FUKUSHIMA PREFECTURE, Japan—Japanese actor Mansai Nomura will orchestrate the opening and closing ceremonies for the Tokyo 2020 Olympic and Paralympic Games. It was announced on Monday.
Following a Tokyo 2020 executive board meeting in Fukushima Prefecture, Nomura was named as the chief executive creative director overseeing all four ceremonies.
Nomura is best known in Japan for his performances as an actor featuring in kyogen, a traditional form of comedic theater. The 52-year-old won the prize for the best actor at the prestigious Blue Ribbon Awards in 2001.
“He is the person who is to carry out the image and the message of Tokyo 2020,” said Tokyo 2020 Honorary President Fujio Mitarai.
“That person has the role of implementing our spirit and vision of the Tokyo 2020 Games at all four ceremonies.
“Mansai Nomura is a renowned figure, both domestically and internationally and he is knowledgeable in both traditional Japanese art and modern theatrical art.”
The board meeting was held at the recently re-opened J-Village complex in Fukushima Prefecture. The facility, which previously played host to the Argentine soccer team during the 2002 World Cup, was used as a base for rescue teams working in the wake of the 2011 earthquake.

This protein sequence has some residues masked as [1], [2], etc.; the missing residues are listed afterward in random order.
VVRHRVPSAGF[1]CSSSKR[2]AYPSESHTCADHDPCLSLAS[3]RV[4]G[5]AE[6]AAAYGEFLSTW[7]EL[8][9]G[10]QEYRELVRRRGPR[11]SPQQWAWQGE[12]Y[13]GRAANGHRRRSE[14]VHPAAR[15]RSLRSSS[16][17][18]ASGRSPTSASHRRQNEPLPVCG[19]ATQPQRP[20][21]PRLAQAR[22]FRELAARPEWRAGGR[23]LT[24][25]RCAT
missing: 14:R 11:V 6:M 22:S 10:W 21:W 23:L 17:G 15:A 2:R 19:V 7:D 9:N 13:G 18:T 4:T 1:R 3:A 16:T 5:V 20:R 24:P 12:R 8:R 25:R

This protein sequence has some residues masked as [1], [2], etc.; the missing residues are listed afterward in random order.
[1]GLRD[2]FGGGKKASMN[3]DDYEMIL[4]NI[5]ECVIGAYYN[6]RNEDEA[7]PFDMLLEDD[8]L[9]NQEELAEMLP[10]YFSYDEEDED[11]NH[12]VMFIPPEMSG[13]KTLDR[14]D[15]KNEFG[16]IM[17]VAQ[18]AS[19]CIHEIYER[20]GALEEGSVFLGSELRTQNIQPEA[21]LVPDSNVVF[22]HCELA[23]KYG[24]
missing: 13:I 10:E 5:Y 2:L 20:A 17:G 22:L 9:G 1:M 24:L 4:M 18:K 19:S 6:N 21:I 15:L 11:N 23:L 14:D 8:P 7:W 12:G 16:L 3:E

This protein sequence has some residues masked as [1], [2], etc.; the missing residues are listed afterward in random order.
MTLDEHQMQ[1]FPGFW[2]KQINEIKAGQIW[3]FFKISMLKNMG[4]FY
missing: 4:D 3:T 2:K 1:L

The earthquake killed approximately 18,000 people and also severely damaged the Fukushima nuclear plant rendering much of the area near the J-Village a no-go zone.
The re-opening of the J-Village last week is a symbol of the reconstruction that Tokyo 2020 hopes to encourage in the region.
“We wanted a source of hope for the nation and now our dreams are coming true and we are seeing a gradual revival of the disaster-hit areas,” said Tokyo 2020 President Yoshiro Mori.
“We are able to show to the world what we have been able to accomplish so far and where we are headed in terms of the reconstruction efforts since the disaster.”
The Games torch relay will start in Miyagi Prefecture, also damaged by the earthquake, before passing through nearby Fukushima and Iwate Prefectures in a symbolic tour.
During the meeting Mori, a former Japan prime minister, also proposed to introduce daylight saving time in Japan before the Olympics.
Japan currently does not switch its timezone during the summer months, when the sun rises very early bringing with it the heat and humidity.
Mori believes switching to daylight saving time before the Olympics would reduce temperatures for morning events such as the marathon and he had spoken to Japan Prime Minister Shinzo Abe on the issue.
“Japan happens to be the only country amongst the major developed nations that do not implement daylight saving time so we do need some kind of an occasion or opportunity to get started on this,” said Mori.
“Before we run out of time, the government needs to take this issue seriously to consider daylight savings time.”